Wednesday, 05:38am, Old Bethnal Green Road, London
The Executive Kitchen is a place for me to share thoughts, ideas and insights on what I’m learning as part of the MBA, and how they affect me as an individual, but also as a manager. As mentioned earlier, Sheila told us reflective writing can assist our learning process, so – well, here it is: my first real entry.
Having read about the various traditional theories of management, from the late 1800s to our current day, it struck me how fascinating the evolution of management is and how much we can learn from understanding the past. (Yep, my history teacher was right, after all).
Without exception, it seems each management theory is the result of the human drive to improve and advance a particular field. From the early ‘human engineers’ of the industrial revolution to corporate social responsibility that is commonplace today, each theory and those that advocate for it, is the result of current trends, be it in technology, innovation or communication, and also a manifestation of the current social, political and economical tendencies.
I won’t go into a detailed explanation of each theory; instead, here are my key takeaways:
- Make sure you understand all work processes and functions before suggesting changes. If this isn’t possible, make sure you take advice from somebody you trust and is excellent (Scientific Management).
- Without overall strategic objectives, you will not be able to achieve your goals (Administrative Management).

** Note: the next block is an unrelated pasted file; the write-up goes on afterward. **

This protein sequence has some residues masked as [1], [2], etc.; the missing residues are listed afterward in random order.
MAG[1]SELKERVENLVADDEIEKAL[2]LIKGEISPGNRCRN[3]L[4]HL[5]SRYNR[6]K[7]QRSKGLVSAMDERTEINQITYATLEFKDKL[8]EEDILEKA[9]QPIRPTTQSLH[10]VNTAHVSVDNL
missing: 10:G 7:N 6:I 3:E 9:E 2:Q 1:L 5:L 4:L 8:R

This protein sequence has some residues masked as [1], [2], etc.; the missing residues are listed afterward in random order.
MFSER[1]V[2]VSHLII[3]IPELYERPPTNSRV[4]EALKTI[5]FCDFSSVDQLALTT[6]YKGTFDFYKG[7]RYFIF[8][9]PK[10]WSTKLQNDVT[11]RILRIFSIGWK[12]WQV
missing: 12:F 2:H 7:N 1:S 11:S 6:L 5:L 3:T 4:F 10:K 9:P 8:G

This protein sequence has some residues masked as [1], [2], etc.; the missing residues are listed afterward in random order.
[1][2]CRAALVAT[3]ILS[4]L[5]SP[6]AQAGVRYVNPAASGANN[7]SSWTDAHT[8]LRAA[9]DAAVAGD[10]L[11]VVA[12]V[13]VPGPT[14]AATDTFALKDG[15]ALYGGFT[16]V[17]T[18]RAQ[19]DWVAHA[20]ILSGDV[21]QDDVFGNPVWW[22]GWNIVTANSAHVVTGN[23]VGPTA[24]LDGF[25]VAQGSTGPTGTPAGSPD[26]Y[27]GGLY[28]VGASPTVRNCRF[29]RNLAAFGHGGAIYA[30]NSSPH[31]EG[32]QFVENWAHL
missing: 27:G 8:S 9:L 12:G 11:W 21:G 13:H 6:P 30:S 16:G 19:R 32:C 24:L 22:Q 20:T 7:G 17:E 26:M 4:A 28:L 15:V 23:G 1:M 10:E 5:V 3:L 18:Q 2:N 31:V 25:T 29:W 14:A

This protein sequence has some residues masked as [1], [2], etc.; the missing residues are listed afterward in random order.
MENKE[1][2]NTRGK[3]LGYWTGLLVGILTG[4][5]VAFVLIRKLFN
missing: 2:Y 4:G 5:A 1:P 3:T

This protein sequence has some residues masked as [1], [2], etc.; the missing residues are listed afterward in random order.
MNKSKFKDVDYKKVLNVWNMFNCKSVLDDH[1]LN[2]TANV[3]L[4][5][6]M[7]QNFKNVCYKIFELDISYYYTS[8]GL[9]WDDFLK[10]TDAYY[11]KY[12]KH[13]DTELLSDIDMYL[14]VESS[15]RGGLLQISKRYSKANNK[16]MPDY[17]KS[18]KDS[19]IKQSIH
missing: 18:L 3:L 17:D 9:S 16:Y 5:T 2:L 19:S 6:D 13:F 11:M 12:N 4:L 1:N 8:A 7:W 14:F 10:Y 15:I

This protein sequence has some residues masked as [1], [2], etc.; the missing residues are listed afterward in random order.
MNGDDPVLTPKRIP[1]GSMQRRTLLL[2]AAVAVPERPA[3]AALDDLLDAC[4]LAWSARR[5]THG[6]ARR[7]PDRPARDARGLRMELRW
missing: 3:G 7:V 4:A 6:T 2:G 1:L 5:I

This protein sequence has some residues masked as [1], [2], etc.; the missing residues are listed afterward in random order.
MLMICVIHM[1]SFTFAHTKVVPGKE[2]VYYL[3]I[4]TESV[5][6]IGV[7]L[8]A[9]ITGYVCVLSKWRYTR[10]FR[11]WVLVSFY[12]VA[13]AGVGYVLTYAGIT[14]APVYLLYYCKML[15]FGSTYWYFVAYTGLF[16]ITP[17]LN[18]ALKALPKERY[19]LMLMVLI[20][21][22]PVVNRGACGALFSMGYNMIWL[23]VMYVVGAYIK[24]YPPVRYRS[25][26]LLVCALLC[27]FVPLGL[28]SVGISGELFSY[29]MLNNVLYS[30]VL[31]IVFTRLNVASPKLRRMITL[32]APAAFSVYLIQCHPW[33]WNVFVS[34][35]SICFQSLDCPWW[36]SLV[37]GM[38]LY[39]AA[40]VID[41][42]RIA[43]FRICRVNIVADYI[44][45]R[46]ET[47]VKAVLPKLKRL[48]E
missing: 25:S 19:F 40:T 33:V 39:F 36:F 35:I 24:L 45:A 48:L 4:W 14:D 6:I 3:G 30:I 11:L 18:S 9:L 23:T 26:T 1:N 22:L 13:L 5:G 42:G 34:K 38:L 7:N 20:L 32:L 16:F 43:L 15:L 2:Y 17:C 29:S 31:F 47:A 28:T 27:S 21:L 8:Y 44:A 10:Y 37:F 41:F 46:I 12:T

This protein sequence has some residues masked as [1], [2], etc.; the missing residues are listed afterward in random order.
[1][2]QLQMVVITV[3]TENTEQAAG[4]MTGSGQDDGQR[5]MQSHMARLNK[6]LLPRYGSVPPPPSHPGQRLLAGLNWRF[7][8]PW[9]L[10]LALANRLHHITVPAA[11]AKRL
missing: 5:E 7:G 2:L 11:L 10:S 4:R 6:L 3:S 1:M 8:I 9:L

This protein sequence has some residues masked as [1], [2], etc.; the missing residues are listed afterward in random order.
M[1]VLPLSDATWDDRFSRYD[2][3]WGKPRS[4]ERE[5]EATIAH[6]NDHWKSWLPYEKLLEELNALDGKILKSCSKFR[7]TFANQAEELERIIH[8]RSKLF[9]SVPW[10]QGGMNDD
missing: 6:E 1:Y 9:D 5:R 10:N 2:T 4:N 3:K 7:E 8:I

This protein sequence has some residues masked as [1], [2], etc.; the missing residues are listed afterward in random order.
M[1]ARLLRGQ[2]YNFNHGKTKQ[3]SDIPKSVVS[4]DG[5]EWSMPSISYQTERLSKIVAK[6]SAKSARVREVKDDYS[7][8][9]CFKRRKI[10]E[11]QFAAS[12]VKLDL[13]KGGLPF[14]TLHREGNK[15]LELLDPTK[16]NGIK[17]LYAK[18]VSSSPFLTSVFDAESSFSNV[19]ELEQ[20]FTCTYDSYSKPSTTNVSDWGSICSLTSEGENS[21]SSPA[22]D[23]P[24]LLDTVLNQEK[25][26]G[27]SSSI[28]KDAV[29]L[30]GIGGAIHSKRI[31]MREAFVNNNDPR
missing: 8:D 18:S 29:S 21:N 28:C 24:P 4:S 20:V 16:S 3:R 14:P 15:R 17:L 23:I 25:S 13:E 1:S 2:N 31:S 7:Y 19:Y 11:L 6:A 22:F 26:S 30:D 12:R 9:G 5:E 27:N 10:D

- Nobody likes a mean boss (Rational-Legal Authority vs Charismatic Authority).
- Identify both formal and informal social groups and think twice before doing any group work (Human Relations School).
- Don’t be afraid to evolve your management thinking in response to both external and internal factors (Contingency Theory).
- If you want to influence existing corporate culture, be sure you align the objectives of the individual, the team, the division, the organization and the owner/board (Corporate Culture).
- Empower your team and co-workers to take responsibility for the quality of their work and encourage the use of problem-solving techniques (Total Quality Management)
- Encourage and facilitate learning and sharing knowledge as it leads to empowering and developing people, which is ultimately good for the organization and for the individual (Learning Organisation and Knowledge Management).
- Drive down cost as much as possible without affecting job security/satisfaction, social integration and business identity (Flexible Firm).
- While cost-efficiency and streamlining is important, don’t transform an organization to a McDonalds restaurant – unless you are selling burgers (McDonaldization).
- Work with virtual teams and maximise the benefits of virtual organisation, whilst addressing the challenges (Virtual Organisation).
- Get other people to do specific jobs and tasks that in-house staff don’t need to do (Outsouring and Offshoring).
- If you want to implement a CSR policy, make sure it’s a company wide exercise, as without individual ownership this can quickly become a moot strategy (Corporate Social Responsibility).
- Am I able to make people feel fulfilled? (Working Identities)